Securing Your Best Refund in 2019
Updated: Mar 11, 2020
Will you end up in the green this tax season?
It’s the middle of March and you know what that means? Yes!….Individual tax filers have approximately one month before the April 15th tax filing deadline! Granted this is not exactly a fun filled holiday like St. Patrick’s Day, which is merely days away. However, unlike our special “everything green” holiday, luck is not required when it comes to receiving your best tax refund. For a successful tax filing, knowledge and expertise are required.
Use tax deductions and credits to max your refund
St. Patrick’s Day is the holiday of all things green. But how can you increase your chances of having more green to line your pockets? When preparing taxes, both deductions and tax credits can make a significant impact in reducing or offsetting taxes owed. Wolters Kluwer Tax & Accounting outlines the top dozen tax deductions and credits to maximize your tax refund.
Have you done your research?
“Taxpayers who take the time to research their options may find that they qualify for more tax deductions or credits than they thought,” said Mark Luscombe, JD, LL.M, CPA and Principal Federal Tax Analyst for Wolters Kluwer Tax & Accounting. “If you think there’s even a slight chance that you may or may not be eligible for a specific benefit, it’s a good idea to consult with a tax professional who can add clarity and identify other potential tax breaks for you on your 2018 tax return.”
Top Dozen Tax Deductions & Credits
Standard Deduction. By far the largest deduction in terms of numbers of taxpayers claiming the deduction and the total dollars claimed on all returns is the standard deduction. In 2016, it was claimed by about of two-thirds of individual returns filed and totaled $894 billion in deductions. In 2018, with the standard deduction doubling under the Tax Cuts and Jobs Act passed at the end of 2017, it is expected to be claimed by up to 90 percent of all taxpayers
State and Local Taxes Deduction. The state and local tax deduction was claimed by almost 45 million individual taxpayers in 2016. This totaled about $566 billion in deductions. In 2018, under the Tax Cuts and Jobs Act, the size of the deduction is expected to be greatly reduced. This is due to the new $10,000 limit on the deduction and fewer taxpayers itemizing deductions due to the greater standard deduction
Charitable Contributions Deduction. Almost 37 million individual taxpayers claimed the charitable contributions deduction in 2016, with total deductions of almost $234 billion. Under the Tax Cuts and Jobs Act, fewer taxpayers may claim the charitable contributions deduction due to the increase in the standard deduction, but those that do may claim more with the increase in the deduction limit from 50 percent to 60 percent of adjusted gross income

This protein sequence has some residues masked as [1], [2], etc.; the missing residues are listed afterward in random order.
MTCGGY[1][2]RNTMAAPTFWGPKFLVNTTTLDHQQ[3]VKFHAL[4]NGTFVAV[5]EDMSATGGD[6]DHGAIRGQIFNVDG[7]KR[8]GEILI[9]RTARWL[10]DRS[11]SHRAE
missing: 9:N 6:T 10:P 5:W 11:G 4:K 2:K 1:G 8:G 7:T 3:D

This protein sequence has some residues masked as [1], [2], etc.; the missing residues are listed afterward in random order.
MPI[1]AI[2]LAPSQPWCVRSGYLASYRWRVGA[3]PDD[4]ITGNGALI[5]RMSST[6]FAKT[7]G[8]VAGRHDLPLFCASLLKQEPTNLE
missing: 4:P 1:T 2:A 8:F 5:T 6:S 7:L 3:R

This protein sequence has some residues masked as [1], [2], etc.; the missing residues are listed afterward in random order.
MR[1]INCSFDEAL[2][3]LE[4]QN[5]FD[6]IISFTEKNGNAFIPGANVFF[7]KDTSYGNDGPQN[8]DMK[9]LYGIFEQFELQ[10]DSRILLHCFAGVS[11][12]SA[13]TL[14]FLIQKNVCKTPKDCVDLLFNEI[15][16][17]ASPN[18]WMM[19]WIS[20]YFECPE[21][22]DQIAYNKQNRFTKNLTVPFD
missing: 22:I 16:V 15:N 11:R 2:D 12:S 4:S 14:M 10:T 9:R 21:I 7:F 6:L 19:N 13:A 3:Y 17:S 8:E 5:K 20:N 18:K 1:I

Home Mortgage Interest Deduction. Almost 33 million individual taxpayers claimed the mortgage interest deduction in 2016, and the total dollars claimed, almost $283 billion, was greater than the dollars claimed for the charitable contributions deduction. Under the Tax Cuts and Jobs Act, this deduction may go down due to the increased standard deduction and the new $750,000 limit on home mortgage principal
Earned Income Tax Credit.The first credit on the top dozen list is the Earned Income Tax Credit, claimed by 27.4 million taxpayers, with the total credits claimed of $67 billion in 2016. The Tax Cuts and Jobs Act made no significant changes to the Earned Income Tax Credit
Child Tax Credit. The Child Tax Credit was claimed by 22 million individual taxpayers in 2016 at a cost to the Treasury of $26.8 billion. On 2018 tax returns, the cost is likely to go up since the Tax Cuts and Jobs Act doubled the credit from $1,000 to $2,000 and increased the refundable amount to $1,400
Self-employment Tax Deduction. The self-employment tax deduction was claimed by 19.6 million taxpayers in 2016 with total deductions of $29.9 billion. Two other self-employment tax deductions made the top dozen list in terms of size of the total deductions but not in terms of the number of taxpayers claiming them. The deduction for self-employed health insurance was claimed by 4 million taxpayers in 2016 totaling $30.1 billion. The deduction for Keogh and self-employed retirement plans was claimed by only 988,520 taxpayers but deductions totaled $24.7 billion in 2016
Student Loan Interest Deduction.The deduction for student loan interest was claimed by 12.4 million taxpayers in 2016 with deductions totaling $13.4 billion. Although originally proposed to be eliminated, the deduction survived intact under the Tax Cuts and Jobs Act
Refundable American Opportunity Tax Credit. The most popular education credit was claimed by 8.8 million taxpayers in 2016 with total credits claimed of $7.9 billion. This credit also survived under the Tax Cuts and Jobs Act
Non-refundable Education Credits. These education credits, the Lifetime Learning Credit and the non-refundable portion of the American Opportunity Tax Credit, were claimed by 9 million taxpayers in 2016 with total credits claimed of $9.6 billion. These credits also survived intact under the Tax Cuts and Jobs Act
Medical Expense Deduction. The medical expense deduction was claimed by 8.9 million individual taxpayers in 2016. However, the total dollars claimed was fifth on the list, at $90 billion. Under the Tax Cuts and Jobs Act, the increase in the standard deduction may reduce the number of persons claiming the deduction, but the amount claimed may increase due to the drop in the adjusted gross income threshold from 10 to 7.5 percent
Retirement Savings Contribution Credit.The retirement savings contribution credit was claimed by 9 million individual taxpayers in 2016 at a cost of $9.6 billion. It also survived the Tax Cuts and Jobs Act